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Run, Murkowski, Run? A Historical Review of Alaskan Statewide Write-in Campaigns

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No Alaskan candidate for statewide office has won more than 27 percent in a write-in campaign; Senator Ernest Gruening's model for potential Murkowski write-in candidacy netted just 17 percent in 1968

Below is a partial reprint of a Smart Politics report posted last August providing a historical review of Alaskan statewide write-in campaigns.

Although a Republican primary loss ended the long political career of her father Frank Murkowski in his 2006 bid for a second term as governor, chatter is increasing that Senator Lisa Murkowski will indeed launch an independent write-in candidacy today in her attempt to win a third term in D.C. this November.

The problem for Murkowski is not simply that only one U.S. Senator in history has been elected via a write-in campaign (Strom Thurmond won 63.1 percent of the vote in South Carolina's 1954 Senate race).

The problem is that Alaska politicians have already attempted this feat for statewide offices several times over the past 50 years without success.

A Smart Politics analysis of data from the Clerk of the U.S. House of Representatives and State of Alaska Division of Elections finds there have been eight general election write-in campaigns for statewide office in Alaska over the past 26 election cycles dating back to 1958.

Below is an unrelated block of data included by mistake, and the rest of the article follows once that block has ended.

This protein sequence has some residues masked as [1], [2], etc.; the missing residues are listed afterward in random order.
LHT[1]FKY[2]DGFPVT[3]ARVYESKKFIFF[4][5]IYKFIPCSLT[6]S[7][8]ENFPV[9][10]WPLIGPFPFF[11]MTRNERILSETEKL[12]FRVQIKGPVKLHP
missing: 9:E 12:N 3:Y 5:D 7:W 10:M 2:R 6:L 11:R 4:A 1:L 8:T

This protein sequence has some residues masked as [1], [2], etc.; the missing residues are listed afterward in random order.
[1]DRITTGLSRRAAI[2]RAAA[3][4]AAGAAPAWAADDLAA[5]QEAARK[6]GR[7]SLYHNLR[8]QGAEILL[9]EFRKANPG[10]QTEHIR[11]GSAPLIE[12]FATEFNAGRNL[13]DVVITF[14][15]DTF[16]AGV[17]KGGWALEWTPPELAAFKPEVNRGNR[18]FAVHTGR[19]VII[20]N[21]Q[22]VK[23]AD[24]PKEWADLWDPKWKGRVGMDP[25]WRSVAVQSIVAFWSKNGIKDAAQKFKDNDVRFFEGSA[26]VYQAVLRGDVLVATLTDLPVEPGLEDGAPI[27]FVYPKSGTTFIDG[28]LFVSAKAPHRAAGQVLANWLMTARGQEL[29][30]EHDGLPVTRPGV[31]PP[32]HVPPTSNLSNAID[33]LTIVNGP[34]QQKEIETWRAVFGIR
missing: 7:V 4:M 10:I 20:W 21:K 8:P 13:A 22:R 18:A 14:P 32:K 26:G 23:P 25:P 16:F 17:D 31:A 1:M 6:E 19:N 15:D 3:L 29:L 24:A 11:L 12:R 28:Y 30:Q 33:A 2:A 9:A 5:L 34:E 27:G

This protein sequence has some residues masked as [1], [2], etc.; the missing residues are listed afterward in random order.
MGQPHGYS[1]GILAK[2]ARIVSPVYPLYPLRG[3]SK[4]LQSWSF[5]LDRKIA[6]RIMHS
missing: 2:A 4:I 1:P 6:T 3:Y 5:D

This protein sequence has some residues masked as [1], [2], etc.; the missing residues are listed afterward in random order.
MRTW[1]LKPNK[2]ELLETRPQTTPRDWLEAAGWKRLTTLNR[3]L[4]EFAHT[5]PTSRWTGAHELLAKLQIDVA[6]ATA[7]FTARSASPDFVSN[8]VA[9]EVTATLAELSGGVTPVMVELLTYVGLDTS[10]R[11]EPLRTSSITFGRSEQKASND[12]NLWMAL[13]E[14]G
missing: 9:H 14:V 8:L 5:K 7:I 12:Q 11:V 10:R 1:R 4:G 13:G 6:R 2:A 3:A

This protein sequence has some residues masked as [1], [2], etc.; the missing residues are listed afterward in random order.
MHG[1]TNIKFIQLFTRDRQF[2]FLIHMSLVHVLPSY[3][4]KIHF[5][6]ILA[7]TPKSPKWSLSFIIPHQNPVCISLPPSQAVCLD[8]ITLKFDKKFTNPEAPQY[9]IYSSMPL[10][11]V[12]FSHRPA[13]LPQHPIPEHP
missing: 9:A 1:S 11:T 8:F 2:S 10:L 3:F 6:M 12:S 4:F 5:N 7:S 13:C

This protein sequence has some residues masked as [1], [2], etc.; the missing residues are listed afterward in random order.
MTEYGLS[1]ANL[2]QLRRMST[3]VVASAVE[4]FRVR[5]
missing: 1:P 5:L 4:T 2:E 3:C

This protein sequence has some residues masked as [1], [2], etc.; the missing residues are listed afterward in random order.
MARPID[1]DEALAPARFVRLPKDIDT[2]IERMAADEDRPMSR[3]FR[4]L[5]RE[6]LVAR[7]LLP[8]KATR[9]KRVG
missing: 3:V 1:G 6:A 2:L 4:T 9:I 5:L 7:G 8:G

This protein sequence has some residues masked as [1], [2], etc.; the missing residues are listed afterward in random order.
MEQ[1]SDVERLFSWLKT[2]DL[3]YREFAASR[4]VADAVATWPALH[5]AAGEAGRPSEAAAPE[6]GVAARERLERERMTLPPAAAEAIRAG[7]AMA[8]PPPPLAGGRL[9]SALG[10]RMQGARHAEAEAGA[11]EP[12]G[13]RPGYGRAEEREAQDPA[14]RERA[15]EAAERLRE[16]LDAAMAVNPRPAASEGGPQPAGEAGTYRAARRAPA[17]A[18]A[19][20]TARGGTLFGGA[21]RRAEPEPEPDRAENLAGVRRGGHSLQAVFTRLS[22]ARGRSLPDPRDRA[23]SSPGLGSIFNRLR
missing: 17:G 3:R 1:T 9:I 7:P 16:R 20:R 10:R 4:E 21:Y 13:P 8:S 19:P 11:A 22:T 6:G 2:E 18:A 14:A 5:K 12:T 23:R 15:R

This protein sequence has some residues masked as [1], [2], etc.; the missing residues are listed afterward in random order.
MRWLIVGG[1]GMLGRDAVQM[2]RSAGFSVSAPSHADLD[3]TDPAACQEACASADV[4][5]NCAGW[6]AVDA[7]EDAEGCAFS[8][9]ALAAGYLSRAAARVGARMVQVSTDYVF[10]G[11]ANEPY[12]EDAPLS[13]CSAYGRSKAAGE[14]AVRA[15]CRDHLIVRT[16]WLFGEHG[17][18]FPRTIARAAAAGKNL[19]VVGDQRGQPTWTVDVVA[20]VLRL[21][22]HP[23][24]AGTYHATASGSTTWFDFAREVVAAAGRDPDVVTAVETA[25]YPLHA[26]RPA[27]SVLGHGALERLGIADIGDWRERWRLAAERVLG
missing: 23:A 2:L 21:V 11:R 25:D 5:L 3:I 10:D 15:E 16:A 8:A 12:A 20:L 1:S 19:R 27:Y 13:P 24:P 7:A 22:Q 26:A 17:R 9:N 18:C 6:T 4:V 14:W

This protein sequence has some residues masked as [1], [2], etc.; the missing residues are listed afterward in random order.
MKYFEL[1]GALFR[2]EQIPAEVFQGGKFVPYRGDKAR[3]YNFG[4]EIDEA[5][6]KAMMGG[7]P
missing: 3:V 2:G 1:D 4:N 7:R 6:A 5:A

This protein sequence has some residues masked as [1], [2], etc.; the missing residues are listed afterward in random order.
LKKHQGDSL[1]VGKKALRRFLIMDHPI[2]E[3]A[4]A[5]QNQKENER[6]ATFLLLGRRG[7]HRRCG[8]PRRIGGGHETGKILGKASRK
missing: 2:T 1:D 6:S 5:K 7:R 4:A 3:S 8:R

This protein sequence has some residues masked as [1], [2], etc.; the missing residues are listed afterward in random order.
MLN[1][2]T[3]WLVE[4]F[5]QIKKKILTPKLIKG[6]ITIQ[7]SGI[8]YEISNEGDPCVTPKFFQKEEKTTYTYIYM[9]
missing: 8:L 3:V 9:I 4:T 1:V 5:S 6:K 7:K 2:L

Two of these campaigns were for U.S. Senate seats.

The first occurred in 1958, when the Last Frontier State elected its inaugural pair of U.S. Senators. During the election for its Class II seat, Keith Capper received 599 write-in votes (1.2 percent) to place third out of three candidates in a race won by Democrat Bob Bartlett.

The other case involves Alaska's other inaugural Senator, Democrat Ernest Gruening, who was formerly a Territorial Governor of Alaska from 1939 to 1953.

Gruening, a longtime opponent of the Vietnam War who was one of two Senators to vote against the Gulf of Tonkin Resolution in 1964, was reelected in 1962 with 58 percent of the vote, but failed to receive his party's nomination in 1968.

Gruening won 47.1 percent of the Democratic primary vote held that August, losing to Alaska's Speaker of the House Mike Gravel by 5.8 points.

Senator Gruening did not exit quietly, however, and launched a write-in campaign that netted him 14,118 votes on Election Day, winning 17.4 percent of the vote for third place out of three candidates, with Gravel prevailing.

It has now been 42 years since Gruening's failed write-in candidacy - the last such attempt for a U.S. Senate seat in Alaska.

Senator Murkowski is the current holder of Gruening's old Class III Senate seat.

But in the meantime there have also been six gubernatorial write-in candidacies in Alaska, beginning with that of a former Governor, Wally Hickel, in 1978.

Nearly 10 years after he resigned as Alaska's second governor to become Richard Nixon's Secretary of the Interior, Hickel launched a write-in campaign for his old job in 1978.